I grow this plant in an oversized and extra well-draining pot, with soil to match. If the plant's growing conditions are optimal, this plant will often reveal itself as a controlled horticultural environment's first plant to show wilted leaves if favorable conditions get a little too dry; so it actually serves an important role as a decidedly low tech 'early-warning' humidity monitor in my greenhouses! Reapplying water will quickly reestablish the Tacca leave's turgor; evidencing its inherent resiliency.
Every few years when the mother plant get too tall and "leggy", I will efficiently propagate it by cutting off the extending tubers at the soil line, and immediately replant them touching the bottom of a new container with new soil media up to the emerging leaf.. In a few weeks to months the old pot's residual tubers sprout new plants, so in summary I grow and process this plant in a similar manner to most anthuriums.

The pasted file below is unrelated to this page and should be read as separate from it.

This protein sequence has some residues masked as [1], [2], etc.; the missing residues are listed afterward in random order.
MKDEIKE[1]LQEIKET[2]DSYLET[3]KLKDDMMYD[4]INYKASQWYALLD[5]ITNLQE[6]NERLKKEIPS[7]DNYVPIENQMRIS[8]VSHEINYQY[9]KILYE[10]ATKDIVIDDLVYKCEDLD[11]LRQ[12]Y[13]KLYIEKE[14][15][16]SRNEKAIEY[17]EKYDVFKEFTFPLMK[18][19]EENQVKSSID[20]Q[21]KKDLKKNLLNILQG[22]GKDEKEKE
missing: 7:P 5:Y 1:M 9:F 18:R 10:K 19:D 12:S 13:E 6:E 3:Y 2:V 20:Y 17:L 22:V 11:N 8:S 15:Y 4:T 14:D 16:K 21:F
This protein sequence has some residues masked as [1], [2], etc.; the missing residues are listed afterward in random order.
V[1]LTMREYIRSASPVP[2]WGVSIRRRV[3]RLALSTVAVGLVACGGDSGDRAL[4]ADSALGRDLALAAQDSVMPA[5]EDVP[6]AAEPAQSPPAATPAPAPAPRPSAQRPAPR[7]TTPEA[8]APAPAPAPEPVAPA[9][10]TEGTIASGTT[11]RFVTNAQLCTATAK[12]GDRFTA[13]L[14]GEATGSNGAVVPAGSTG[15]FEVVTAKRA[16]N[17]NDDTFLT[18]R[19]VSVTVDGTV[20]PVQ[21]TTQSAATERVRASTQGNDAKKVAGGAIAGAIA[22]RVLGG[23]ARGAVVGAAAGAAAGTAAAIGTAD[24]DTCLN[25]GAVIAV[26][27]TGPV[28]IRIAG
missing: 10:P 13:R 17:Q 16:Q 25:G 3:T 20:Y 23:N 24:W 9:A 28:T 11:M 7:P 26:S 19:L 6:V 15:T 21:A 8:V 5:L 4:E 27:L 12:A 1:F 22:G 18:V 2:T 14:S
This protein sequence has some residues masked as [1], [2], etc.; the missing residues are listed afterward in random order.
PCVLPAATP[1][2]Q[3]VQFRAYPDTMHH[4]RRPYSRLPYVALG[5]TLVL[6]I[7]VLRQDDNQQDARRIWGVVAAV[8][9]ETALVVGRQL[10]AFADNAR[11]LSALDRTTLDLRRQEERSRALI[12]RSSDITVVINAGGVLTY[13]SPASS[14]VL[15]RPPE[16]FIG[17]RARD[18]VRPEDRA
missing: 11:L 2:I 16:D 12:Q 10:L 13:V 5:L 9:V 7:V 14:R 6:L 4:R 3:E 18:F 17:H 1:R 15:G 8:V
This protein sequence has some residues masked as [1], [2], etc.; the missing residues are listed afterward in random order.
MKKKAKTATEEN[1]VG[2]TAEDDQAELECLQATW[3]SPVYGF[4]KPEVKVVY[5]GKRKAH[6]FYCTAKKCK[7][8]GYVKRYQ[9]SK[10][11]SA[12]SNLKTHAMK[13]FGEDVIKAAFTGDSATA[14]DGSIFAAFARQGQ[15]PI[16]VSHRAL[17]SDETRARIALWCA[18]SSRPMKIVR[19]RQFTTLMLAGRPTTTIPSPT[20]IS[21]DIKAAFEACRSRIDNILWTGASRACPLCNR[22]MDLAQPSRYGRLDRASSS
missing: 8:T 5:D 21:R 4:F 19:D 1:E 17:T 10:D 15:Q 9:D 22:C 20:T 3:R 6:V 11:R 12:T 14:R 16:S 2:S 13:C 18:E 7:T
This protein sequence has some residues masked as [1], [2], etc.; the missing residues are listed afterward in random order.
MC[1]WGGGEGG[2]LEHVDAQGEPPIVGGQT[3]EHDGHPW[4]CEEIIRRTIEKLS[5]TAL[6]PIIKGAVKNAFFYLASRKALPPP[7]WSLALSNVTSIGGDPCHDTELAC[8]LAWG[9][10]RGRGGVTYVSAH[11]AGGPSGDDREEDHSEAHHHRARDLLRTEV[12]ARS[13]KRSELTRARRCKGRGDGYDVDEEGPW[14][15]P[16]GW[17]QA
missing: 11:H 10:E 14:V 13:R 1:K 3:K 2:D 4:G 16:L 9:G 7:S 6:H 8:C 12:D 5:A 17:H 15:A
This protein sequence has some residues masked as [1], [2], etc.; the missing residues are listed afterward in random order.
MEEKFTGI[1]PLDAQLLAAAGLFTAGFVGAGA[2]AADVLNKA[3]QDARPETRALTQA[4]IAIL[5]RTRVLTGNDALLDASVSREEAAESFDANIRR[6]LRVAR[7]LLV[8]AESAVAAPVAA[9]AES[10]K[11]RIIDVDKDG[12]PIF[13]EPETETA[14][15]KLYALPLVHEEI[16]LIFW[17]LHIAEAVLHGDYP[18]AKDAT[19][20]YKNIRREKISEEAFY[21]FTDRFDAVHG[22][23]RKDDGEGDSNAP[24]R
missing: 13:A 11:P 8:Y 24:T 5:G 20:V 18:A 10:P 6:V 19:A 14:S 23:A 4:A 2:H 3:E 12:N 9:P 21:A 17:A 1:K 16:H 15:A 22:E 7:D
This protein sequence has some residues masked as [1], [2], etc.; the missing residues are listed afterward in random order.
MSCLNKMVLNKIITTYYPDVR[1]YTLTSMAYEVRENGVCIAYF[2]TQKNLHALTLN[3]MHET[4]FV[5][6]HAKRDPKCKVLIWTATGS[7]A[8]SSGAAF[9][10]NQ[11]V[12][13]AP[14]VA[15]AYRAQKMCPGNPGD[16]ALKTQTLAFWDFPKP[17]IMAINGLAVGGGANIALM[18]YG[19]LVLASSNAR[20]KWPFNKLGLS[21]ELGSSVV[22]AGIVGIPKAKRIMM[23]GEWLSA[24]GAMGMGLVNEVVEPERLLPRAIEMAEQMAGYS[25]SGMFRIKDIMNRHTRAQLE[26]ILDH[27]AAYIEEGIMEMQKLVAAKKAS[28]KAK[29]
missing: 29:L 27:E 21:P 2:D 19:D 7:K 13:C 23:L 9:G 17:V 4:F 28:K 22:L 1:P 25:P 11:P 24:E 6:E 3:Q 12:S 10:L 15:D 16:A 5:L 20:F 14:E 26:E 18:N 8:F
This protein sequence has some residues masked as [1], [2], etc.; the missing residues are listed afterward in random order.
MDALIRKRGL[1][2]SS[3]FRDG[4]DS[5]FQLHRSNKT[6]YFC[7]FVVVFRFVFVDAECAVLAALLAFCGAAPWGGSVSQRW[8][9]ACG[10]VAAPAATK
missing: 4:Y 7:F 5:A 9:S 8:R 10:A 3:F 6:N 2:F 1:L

In summary, Tacca sp. are straightforward horticulturally.... too bad more people don't do better with sustaining this freakishly beautiful ornamental flowering "White Bat Plant".
As an ethnobotanist, I would expect that there are a few respected growers in Bangladesh who understand and are successful working with Tacca sp. because its tubers are still used to provide a source of therapeutic chemicals used as botanical medicine."
Jeffrey S. Block, M.D.
xs sm lg